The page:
Back On His Feet
Retired Denver Broncos tight end Nate Jackson pens a true rarity: the football memoir that depicts what life is really like in the NFL.
When Jackson’s career ended after—you guessed it—another one of his muscles ripped from the bone (this time it was a hamstring), Fatsis encouraged him to start offering his services as a writer with a unique insider’s perspective on America’s most popular sport. That led Jackson to pen op-eds on hot-button topics like painkillers, concussions, and labor shortages in the NFL in high-profile publications such as the New York Times, the Wall Street Journal, and Slate. But the idea of a book didn’t coalesce until a couple of years later. He had liked Fatsis’ book, especially the way in which Fatsis took pro sports “down a peg.” But he also knew it was missing a perspective only someone like him could offer. “I knew there were places I could go that Stefan just couldn’t,” Jackson says. “There were tactile experiences I had that he didn’t.”
For the first year after he got a contract from HarperCollins Publishers to write the book, Jackson took the same approach he employed when writing reported opinion pieces for the Times or Slate: He tried writing about the divisive issues facing the sport. It wasn’t working. “I didn’t really understand the story,” he says. “Then I realized the more personal the writing, the better it got.” That led him to the conclusion that a memoir tracing the arc of his career would be the most compelling way to help fans understand what it’s actually like to play in the NFL.
That simple decision put Jackson into something of a literary category unto himself. NFL players don’t often write memoirs. Instead, football books generally fall into one of two categories: the ex-coach’s or wise observer’s strategic guide to winning championships, or the big biography about the retired superstar. Jackson says he was partially inspired by two memoirs—Dave Meggyesy’s Out of Their League and Michael Oriard’s The End of Autumn—that were released in the 1970s and early ’80s, but that was at a time when the game’s cultural influence was a fraction of what it is today. Because of the dearth of memoirs by pro players, Jackson’s voice is singular; he’s a knowledgeable and trustworthy guide into mostly unexplored terrain—like the minds of men who relish the opportunity to hit other men at top speed with the crowns of their helmets.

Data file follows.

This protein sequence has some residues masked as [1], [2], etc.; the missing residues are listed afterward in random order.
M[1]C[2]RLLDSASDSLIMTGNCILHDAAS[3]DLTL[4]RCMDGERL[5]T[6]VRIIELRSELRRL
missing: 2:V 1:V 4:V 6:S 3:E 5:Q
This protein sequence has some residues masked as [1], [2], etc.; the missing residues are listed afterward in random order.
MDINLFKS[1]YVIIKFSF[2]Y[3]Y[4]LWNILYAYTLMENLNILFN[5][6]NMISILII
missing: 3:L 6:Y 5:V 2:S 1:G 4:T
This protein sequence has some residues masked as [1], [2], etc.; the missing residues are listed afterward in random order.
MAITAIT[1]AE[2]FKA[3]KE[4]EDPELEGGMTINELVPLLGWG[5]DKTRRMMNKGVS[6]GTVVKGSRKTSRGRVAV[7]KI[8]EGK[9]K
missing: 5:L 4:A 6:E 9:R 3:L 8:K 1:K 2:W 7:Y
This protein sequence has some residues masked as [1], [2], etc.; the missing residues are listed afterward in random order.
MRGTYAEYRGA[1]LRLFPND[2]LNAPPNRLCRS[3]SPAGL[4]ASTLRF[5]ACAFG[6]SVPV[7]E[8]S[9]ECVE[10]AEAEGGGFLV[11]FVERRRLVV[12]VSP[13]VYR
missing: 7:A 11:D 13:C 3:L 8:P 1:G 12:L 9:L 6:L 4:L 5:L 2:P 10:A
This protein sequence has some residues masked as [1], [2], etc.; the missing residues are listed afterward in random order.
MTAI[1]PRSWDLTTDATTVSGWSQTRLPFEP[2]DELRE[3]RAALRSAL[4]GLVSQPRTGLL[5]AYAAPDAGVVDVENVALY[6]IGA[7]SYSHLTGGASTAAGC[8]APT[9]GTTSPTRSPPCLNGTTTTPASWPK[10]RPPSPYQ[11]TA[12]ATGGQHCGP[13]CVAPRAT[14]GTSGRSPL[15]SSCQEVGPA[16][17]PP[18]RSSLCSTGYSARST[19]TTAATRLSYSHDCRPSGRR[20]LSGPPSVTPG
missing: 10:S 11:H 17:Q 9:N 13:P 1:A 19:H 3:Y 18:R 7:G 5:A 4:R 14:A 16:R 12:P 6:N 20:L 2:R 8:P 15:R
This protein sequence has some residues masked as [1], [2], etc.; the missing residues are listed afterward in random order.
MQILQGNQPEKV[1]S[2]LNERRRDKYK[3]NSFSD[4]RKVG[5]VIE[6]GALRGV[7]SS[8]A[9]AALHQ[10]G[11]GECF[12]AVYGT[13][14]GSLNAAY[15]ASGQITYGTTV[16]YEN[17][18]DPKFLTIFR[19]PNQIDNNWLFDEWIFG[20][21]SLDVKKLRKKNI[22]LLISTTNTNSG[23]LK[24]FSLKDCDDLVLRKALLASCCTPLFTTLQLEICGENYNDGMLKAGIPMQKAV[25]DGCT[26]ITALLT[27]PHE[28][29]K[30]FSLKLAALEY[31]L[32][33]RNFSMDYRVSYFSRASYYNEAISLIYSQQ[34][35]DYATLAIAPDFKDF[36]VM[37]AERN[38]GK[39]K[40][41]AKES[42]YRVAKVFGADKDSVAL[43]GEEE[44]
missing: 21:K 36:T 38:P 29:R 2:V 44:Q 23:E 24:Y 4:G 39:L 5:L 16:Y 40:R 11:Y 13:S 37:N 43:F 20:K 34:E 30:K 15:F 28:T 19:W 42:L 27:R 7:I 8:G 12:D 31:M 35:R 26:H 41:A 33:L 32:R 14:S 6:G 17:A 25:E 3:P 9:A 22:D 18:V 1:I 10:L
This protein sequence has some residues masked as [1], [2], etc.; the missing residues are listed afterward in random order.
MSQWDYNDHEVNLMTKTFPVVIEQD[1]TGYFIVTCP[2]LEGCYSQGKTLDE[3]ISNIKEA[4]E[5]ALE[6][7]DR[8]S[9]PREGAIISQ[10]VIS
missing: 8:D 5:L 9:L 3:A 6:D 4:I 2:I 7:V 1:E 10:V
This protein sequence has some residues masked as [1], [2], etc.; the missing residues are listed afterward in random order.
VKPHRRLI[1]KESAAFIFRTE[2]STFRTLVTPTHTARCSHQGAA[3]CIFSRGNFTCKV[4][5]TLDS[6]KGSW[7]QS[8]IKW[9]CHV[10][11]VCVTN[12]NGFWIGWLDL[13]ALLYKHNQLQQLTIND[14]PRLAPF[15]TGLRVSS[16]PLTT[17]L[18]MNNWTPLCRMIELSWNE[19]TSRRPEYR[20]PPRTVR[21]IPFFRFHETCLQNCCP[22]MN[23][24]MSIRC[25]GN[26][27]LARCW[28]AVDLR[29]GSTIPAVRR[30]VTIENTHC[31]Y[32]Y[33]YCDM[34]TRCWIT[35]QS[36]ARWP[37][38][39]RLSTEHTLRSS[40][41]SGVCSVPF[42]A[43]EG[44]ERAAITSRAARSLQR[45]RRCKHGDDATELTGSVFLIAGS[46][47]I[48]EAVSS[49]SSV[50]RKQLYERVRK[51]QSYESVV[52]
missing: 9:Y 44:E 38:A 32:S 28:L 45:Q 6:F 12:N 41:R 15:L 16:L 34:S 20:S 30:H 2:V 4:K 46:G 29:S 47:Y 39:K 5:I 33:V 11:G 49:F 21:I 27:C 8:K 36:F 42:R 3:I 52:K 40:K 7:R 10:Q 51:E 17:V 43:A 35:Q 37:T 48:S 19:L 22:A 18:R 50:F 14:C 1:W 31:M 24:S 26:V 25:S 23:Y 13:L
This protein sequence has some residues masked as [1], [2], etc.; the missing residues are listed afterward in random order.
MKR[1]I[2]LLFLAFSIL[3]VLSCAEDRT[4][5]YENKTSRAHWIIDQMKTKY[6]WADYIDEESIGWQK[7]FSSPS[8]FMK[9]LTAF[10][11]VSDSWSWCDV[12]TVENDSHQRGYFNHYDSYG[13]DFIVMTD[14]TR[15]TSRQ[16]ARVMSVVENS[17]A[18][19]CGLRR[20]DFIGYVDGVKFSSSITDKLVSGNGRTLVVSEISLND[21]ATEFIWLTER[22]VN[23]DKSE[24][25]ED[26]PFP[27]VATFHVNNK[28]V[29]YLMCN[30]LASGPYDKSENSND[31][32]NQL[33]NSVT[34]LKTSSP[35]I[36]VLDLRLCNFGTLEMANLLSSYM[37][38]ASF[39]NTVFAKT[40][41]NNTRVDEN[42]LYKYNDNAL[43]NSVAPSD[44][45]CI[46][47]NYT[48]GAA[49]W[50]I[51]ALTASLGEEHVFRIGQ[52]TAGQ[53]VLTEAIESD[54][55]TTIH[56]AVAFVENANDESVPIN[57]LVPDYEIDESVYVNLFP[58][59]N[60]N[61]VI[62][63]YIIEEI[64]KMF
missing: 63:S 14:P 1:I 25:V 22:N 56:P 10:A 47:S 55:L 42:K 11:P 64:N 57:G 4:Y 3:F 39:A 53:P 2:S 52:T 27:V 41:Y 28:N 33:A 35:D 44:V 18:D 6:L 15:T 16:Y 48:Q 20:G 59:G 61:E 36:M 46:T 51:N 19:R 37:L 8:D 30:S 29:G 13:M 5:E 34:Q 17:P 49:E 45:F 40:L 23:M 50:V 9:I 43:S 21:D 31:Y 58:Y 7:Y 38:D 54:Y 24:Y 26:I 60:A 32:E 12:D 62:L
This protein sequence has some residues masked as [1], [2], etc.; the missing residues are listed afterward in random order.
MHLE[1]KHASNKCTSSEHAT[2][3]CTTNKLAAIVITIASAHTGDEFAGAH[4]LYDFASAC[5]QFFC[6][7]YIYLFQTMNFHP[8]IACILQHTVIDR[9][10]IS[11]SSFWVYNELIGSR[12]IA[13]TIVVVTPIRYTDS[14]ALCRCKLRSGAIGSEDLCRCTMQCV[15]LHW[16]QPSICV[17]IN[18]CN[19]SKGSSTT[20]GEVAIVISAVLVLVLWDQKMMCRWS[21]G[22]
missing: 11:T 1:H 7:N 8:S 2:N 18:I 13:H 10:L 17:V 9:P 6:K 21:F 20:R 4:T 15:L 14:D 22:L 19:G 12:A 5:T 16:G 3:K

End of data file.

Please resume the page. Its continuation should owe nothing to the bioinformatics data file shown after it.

“Football players are conditioned for violence,” he writes. “We are at home in the melee. We may have moments of quiet reservation and doubt when lying on our living room couches, but on the field we are pulled toward the mayhem. The feel of the helmet and shoulder pads, the sound of the whistle, the taste of the mouthpiece, the smell of grass and sweat: sacraments for bloodshed.”
Football is mythologized and glorified by commentators who fling around war metaphors and ESPN broadcasts that feature ultraslow-motion, rock ’n’ roll soundtracked replays. It’s refreshing, then, to read a book that humanizes a sport which does its best to make its fans forget that the people playing it are in fact human beings. Apt anecdotes grace almost every page of Slow Getting Up, each one reminding the reader that this brutal game is played mostly by young men—Jackson dubs them “mandolescents”—who respond to their surroundings accordingly.
Jackson recounts the time when, standing on the sidelines during a game, a fellow injured Bronco handed him a Gatorade bottle full of cognac, and the two proceeded to swill it while their teammates played. He tells other captivating stories: one, for example, about sweet-talking his way into a party at the Playboy Mansion during his early, brief stint in San Francisco; another about how, on his first trip overseas to play for NFL Europe, he was warned by a veteran that the continent didn’t have oversized condoms so he best bring his own.
But Slow Getting Up is not a dishy tell-all (though Jackson does for the first time reveal his own scary, late-career experience of injecting himself with human growth hormone). It is a journal of the day-to-day football life Jackson tolerated. And much like a real football game, the sensational moments in his career came sandwiched between long stretches of tedium: airplane rides to exhibition games in Japan; depressing rehab stints in Birmingham, Alabama; and meetings—tons and tons of meetings. “The NFL, it turns out, is mostly talking,” he writes, recalling the end of another 13-hour day. It’s also about the anxiety of knowing no one lasts long in a sport where muscle and bone are so routinely separated from each other. “To be in the NFL, you can’t be in awe of the NFL,” Jackson writes. “You can’t appreciate it while you’re doing it. There’s precious little time for self-reflection.”
That’s one reason, at least, for Broncos fans to be happy Jackson’s career was cut short. It finally gave him the time he needed to reflect—enough time to write the kind of football book that can be described by a word that never described him when he was playing: indispensable.